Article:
University of Hartford

UHart Men's Basketball Coach Sues School Board of Regents Member

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As the University of Hartford gets set to start another school year, it marks the next step on its transition from Division I to Division III sports.

The administration said the move, announced in May of 2021, better aligns with the school’s mission. But some in athletics say the move has unaligned their career.

University of Hartford Men’s Basketball Head Coach John Gallagher is suing a member of the university’s Board of Regents, alleging that Gallagher declined an offer to join the University of Oklahoma coaching staff because of reassurances that Hartford would not move to Division III. But just a month after that alleged conversation, the university voted to finalize the move.

According to Gallagher’s lawsuit against Board of Regents member David Thompson, while the program celebrated its first trip to the NCAA Men’s Basketball Tournament in 2021, Gallagher was also fielding job offers from other schools. In the complaint, Gallagher said he chose to stay with the Hartford program at the reassurance of Thompson, who told him “he should not be concerned at all about these rumors.”

In a statement exclusively to NBC Connecticut, Gallagher’s attorney, William Madsen said:

“Coach Gallagher brought this action against David Thompson, Vice Chair of the University’s Board of Regents, after Mr. Thompson fraudulently assured him that the University would remain in Division I. The University’s regrettable actions in moving to Division III, notwithstanding those assurances, has not only caused irreparable damage to Coach Gallagher’s career, it has also hurt the scholar-athletes who joined the program with the promise that they would be afforded all the opportunities and experience that go along with a Division I program. While Coach Gallagher sought to resolve these issues on an informal basis, those efforts were met with scorn and retaliatory actions by the University administration, who continue to dismantle the program he spent years building. Ultimately, Coach Gallagher felt that he had no other option but to file this action.”

The University of Hartford is not named in the complaint. Thompson’s attorney did not respond to our request for comment.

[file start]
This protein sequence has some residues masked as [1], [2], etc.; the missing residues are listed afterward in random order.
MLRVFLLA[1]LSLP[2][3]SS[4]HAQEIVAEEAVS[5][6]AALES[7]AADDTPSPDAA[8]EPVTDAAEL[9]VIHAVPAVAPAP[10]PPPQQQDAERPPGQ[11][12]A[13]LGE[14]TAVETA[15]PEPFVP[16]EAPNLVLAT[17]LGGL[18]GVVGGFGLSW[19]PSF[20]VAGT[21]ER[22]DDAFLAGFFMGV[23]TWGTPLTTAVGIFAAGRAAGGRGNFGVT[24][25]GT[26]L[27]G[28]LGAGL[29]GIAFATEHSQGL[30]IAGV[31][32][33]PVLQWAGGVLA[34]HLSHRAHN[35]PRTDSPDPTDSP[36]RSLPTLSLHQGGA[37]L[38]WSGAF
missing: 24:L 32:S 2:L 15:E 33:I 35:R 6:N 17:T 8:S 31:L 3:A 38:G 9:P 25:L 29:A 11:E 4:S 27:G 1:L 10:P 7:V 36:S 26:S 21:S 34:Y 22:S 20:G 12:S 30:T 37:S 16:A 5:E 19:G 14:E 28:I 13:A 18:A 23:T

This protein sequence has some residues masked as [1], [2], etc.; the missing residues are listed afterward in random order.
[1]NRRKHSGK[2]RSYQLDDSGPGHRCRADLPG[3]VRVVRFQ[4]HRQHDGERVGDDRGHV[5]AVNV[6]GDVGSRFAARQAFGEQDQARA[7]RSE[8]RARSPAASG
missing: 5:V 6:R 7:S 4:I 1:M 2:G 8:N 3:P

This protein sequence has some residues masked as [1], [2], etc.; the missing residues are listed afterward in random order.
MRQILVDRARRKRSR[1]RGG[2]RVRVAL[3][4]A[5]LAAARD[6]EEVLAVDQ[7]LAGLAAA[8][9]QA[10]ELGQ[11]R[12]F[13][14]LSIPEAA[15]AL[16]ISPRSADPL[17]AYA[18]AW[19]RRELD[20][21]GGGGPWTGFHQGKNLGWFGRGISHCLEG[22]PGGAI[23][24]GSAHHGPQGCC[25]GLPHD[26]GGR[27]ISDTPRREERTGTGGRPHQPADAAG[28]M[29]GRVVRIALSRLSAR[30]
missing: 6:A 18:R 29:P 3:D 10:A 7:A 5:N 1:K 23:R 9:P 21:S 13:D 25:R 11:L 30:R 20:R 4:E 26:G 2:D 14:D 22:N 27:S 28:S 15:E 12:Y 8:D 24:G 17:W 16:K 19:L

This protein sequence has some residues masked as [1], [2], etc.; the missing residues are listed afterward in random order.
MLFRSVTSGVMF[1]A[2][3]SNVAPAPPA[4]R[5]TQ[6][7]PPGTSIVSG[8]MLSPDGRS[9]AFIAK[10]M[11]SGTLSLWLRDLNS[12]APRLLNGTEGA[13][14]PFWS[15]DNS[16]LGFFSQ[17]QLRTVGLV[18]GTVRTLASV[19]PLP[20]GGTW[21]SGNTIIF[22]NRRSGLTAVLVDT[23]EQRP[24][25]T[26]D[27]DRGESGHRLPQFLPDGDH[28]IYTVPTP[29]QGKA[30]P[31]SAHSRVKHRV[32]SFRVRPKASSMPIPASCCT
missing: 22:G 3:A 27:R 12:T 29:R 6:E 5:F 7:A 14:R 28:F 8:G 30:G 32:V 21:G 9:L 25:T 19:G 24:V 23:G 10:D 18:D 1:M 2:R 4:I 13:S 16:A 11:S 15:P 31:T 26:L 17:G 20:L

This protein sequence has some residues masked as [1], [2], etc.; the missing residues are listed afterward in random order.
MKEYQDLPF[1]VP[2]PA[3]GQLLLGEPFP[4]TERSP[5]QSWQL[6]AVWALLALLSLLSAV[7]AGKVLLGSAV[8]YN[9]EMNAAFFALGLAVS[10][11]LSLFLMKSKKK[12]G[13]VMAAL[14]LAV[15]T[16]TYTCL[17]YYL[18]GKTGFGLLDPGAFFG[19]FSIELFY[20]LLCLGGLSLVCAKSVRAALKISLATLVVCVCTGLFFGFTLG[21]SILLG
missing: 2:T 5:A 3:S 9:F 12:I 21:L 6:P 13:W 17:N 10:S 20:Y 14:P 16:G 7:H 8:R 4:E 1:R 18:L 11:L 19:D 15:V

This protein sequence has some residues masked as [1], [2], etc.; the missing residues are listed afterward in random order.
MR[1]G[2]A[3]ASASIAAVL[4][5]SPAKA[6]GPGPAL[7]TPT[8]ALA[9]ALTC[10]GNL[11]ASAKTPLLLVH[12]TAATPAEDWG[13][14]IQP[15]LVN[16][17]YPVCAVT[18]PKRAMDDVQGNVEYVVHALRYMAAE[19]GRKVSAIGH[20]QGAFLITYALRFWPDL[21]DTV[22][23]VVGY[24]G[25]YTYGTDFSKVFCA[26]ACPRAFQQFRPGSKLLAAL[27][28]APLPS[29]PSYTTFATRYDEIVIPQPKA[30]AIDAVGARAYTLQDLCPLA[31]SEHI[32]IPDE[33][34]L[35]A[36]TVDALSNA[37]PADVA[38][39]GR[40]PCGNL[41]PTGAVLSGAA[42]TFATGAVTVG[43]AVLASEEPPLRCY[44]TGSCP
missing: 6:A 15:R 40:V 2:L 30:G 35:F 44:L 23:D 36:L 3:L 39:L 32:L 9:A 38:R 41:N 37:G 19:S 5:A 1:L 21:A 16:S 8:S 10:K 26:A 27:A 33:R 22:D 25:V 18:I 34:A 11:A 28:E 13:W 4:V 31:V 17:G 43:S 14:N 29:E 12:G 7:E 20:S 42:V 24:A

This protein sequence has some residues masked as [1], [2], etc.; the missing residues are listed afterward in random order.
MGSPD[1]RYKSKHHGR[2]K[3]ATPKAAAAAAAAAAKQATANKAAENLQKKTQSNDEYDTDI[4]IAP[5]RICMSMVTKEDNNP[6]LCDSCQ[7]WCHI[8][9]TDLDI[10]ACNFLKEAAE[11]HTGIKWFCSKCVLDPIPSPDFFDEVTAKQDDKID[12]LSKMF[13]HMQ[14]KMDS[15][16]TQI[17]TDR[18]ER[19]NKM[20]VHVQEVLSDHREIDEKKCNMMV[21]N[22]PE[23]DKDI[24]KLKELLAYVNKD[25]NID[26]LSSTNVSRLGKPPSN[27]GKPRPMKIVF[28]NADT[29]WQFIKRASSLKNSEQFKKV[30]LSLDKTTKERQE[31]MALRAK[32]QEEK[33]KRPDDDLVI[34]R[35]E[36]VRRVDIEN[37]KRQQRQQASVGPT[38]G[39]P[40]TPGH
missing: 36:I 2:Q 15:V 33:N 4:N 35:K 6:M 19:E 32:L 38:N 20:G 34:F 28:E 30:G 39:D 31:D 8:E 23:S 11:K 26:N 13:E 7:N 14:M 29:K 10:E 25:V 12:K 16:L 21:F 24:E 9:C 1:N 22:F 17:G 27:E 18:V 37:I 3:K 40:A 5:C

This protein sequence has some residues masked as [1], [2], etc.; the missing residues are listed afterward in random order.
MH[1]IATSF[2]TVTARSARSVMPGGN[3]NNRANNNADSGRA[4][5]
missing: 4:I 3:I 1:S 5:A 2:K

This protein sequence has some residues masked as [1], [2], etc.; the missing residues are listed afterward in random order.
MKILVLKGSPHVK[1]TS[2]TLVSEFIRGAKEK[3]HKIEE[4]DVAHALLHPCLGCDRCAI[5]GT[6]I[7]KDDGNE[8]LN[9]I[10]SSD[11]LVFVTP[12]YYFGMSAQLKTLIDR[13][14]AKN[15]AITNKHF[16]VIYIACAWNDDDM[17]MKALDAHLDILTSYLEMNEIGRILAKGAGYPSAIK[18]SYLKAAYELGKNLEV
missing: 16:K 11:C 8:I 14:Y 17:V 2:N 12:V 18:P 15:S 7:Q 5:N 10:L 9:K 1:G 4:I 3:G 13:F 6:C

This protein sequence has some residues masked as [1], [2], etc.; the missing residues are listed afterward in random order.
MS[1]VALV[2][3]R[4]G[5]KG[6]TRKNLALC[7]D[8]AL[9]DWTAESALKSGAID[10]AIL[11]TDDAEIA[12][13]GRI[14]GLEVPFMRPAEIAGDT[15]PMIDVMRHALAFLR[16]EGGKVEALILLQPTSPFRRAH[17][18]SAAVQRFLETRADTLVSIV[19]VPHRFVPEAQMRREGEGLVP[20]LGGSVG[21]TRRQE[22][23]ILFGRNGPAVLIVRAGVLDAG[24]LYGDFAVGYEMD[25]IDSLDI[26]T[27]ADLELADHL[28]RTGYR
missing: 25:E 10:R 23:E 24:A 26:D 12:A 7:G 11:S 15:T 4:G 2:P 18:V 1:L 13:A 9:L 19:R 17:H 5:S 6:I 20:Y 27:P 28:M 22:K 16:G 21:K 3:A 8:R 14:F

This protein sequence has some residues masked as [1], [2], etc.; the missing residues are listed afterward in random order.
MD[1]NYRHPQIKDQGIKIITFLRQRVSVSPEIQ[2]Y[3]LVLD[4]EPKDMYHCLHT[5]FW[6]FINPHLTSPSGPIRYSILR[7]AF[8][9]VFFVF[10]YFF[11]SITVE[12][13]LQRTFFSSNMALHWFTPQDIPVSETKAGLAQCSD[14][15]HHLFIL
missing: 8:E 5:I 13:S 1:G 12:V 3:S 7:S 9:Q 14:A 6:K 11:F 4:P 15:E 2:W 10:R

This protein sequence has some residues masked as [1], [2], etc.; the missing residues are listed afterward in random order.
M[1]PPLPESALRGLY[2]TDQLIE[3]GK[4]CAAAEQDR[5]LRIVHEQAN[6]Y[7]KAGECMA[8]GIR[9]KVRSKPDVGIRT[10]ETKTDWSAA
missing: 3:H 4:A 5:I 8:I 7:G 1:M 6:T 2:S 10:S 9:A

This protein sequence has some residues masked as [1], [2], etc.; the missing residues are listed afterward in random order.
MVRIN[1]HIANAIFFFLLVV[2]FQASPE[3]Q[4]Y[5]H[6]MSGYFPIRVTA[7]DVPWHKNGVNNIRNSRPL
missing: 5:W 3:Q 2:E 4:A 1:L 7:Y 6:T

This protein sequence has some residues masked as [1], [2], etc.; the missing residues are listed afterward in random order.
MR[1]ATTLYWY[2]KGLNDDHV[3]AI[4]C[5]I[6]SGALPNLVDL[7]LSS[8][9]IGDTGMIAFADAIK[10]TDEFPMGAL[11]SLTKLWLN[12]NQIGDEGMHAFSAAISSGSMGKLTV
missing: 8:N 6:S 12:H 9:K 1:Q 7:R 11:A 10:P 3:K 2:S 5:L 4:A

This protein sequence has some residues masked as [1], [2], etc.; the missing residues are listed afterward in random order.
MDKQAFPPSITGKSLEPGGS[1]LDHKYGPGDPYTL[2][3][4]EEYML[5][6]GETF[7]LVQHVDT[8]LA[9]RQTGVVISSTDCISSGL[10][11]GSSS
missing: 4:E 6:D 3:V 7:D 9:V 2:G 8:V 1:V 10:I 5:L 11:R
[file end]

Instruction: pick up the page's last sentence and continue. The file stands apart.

In the meantime, the student-athletes and coaches are adjusting to the transition. Per the NCAA’s reclassifying regulations, the university is required to abide by DIII rules starting on Sept. 1, even though the school’s transition timeline says the school is DI through the end of the 2022-23 season.

A university spokesperson explained this in a statement to NBC Connecticut:

“In March, the University received formal NCAA approval to move forward with our transition to Division III. This is a multi-year process that has already begun and we are excited to welcome 116 new student-athletes for fall 2022 under our new model, more than any other year in recent history. This year we are a Division I Independent institution. However, as a reclassifying member, we are required to follow all NCAA Division III legislation for practice and competition beginning with the 2022-23 academic year. Consistent with the requirements, our teams did not hold early summer trainings. We will continue to comply with the appropriate bylaws for practice and competition, which are continuously evaluated for compliance internally and by the NCAA.”

Summer trainings would take place before Sept. 1.

“From what I see, it looks like we're one of the only Division I school to not have a summer session,” said Michael Dunne, a graduate student with the men’s basketball program.

A lawsuit filed by four University of Hartford student-athletes about the university’s transition from Division I to Division III is progressing through the court system.

Four former Hartford student-athletes are filing a lawsuit against the university, alleging negligent misrepresentation, breach of contract and promissory estoppel, which means promises must be enforced, even if a legal contract doesn't exist. The university’s lawyers filed a response denying those allegations.

The complaint sheds light on a 2017 exchange between Gallagher and incoming president Gregory Woodward.

In it, Woodward allegedly calls athletics “not a pretty picture” and says teams are “not just bad but horrible.” According to the complaint, he also tells Gallagher that “either we make it better, and fast, or we make another plan.”

In the five years since that email, not only did the Hawks win the America East men’s basketball tournament and a $25,000 bonus payment, but the baseball team had nine players drafted, two soccer players joined pro teams and a golfer won on the PGA Champions Tour.

“Everyone is going to google me and think I played DIII sports,” said Davic MacKinnon, who made his MLB debut with the Los Angeles Angels this year. “A lot of the guys are like, ‘I’m not going back to visit now once all our guys are gone.’”

“It was becoming a destination,” said Erik Ostberg, who is in the Tampa Bay Rays system. “It  was a goal for a lot of northeast kids to play at Hartford... It’s sad... Hartford was going in a really special direction. It’s kind of sad to see where it’s at now.”

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